Compared with North Africa and the Middle East, South America and many Western countries, Southern Africa is relatively safe and nonthreatening for women travellers, whether solo or in small groups.

Local Attitudes

Attitudes towards foreign women travellers tend to be fairly liberal, and if travelling solo there are plenty of opportunities to meet people along the way. Southern Africa is one of the few places in the developing world where women can meet and communicate freely with local men – of any race – without automatically being misconstrued. You'll still get questions about what you’re doing, and where your husband and children are, but reactions are usually matter-of-fact.

Nightlife is something of an exception and in this sphere both black and white societies in Southern Africa are very much conservative, traditional and male-dominated. Some bars are male only (by law of the establishment, or by law of tradition), and even where women are 'allowed', cultural conventions often dictate that women don't enter without a male companion. To avoid attracting unwanted attention, it's best to seek out and follow local female advice on which places are acceptable.

Health & Safety

Stay safe with a bit of common sense and keep your wits about you, ie don’t wander around alone anywhere at night, and during the daytime avoid anywhere that's isolated, including streets, beaches and parks. If you go out at night, it’s best to go in a group. Additionally, many budget hotels double as brothels, and are best avoided if you're travelling solo.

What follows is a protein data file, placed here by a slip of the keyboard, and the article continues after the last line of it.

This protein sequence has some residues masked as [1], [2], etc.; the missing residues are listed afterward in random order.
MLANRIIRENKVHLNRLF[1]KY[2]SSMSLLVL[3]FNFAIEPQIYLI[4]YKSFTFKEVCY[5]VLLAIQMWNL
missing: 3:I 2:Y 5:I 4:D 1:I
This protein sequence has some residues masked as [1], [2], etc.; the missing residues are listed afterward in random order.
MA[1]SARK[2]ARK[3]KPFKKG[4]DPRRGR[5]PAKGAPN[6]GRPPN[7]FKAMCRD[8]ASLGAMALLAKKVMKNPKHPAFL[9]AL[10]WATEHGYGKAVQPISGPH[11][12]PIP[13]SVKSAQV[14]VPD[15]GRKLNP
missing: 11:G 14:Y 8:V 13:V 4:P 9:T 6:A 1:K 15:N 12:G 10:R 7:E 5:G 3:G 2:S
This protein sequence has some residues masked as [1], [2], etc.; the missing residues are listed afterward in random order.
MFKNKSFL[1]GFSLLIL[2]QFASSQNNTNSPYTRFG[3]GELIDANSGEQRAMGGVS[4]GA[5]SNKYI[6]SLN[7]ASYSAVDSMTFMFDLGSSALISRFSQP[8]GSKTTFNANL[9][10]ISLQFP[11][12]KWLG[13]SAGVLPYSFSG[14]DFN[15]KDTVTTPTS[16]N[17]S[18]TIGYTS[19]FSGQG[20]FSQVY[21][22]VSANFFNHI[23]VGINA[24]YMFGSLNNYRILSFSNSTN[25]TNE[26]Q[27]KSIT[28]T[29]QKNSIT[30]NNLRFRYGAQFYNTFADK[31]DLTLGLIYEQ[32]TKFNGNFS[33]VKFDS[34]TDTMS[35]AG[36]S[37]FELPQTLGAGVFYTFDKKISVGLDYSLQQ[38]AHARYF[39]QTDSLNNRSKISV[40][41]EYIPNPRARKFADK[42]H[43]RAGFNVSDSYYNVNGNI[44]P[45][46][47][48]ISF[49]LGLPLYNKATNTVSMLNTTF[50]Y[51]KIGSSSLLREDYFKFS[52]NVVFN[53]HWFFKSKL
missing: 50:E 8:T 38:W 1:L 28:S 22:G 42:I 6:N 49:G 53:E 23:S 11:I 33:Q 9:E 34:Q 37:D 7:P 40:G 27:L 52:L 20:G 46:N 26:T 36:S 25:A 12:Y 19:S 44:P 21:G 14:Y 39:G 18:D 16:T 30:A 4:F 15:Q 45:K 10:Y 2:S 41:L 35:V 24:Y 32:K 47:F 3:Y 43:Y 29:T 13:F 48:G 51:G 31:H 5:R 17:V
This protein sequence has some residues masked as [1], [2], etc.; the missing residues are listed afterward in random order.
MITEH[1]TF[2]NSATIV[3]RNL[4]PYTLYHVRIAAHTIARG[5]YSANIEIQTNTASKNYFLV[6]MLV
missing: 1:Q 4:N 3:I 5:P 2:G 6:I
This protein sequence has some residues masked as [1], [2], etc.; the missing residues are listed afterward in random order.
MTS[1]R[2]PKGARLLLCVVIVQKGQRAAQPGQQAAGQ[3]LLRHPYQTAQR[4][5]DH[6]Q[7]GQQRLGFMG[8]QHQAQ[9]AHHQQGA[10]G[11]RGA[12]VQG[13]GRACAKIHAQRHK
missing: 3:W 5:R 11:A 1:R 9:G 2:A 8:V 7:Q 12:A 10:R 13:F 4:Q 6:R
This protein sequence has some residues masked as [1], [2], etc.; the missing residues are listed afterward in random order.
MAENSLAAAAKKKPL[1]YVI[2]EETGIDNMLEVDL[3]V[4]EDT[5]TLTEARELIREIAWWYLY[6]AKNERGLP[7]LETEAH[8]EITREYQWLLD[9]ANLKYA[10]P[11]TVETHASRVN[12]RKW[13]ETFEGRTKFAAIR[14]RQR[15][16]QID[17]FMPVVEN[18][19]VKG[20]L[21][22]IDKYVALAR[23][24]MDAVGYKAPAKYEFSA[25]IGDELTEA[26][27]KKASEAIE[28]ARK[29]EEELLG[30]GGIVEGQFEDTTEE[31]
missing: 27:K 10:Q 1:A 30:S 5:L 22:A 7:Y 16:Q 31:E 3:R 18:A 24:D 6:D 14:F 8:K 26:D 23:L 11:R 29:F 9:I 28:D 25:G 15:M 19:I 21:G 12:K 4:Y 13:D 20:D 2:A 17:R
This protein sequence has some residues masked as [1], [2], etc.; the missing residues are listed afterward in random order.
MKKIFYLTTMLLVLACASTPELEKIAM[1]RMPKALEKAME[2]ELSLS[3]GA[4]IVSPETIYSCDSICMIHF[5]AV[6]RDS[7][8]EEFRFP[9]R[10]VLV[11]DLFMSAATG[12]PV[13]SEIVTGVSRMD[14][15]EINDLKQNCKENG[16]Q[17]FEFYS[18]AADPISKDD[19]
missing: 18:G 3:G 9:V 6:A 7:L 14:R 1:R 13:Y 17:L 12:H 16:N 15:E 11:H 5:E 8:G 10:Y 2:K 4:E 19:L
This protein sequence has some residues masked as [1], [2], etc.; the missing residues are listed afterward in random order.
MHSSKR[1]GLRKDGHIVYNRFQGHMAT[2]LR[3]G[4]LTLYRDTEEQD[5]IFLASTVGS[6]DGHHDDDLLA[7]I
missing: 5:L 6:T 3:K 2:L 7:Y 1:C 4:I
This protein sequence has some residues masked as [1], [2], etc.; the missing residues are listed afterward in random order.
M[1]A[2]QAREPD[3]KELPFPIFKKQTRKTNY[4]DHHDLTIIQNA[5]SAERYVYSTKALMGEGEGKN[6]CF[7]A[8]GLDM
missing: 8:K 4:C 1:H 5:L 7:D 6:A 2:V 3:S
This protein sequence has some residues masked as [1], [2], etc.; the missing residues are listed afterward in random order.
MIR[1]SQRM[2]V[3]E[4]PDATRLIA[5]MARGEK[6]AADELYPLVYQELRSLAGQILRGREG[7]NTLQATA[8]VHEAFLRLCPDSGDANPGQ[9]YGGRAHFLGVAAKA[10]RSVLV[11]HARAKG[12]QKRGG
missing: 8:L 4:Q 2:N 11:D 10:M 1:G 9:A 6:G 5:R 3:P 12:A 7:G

Never forget that in Africa, HIV/AIDS presents a threat that's unimaginable in the West. Throughout the region, local sex workers are almost always infected. This also means local men may see a foreign woman as a safe alternative.

Tampons and sanitary napkins are sold in pharmacies and supermarkets in major towns, although you’re best off bringing your own preferred supply from home. It’s also a good idea to pack anti-thrush medication, UTI antibiotics and any other medication you might need.


Female travellers may like to contact the global organisation called Women Welcome Women World Wide (, which fosters international friendship by enabling women of different countries to visit one another.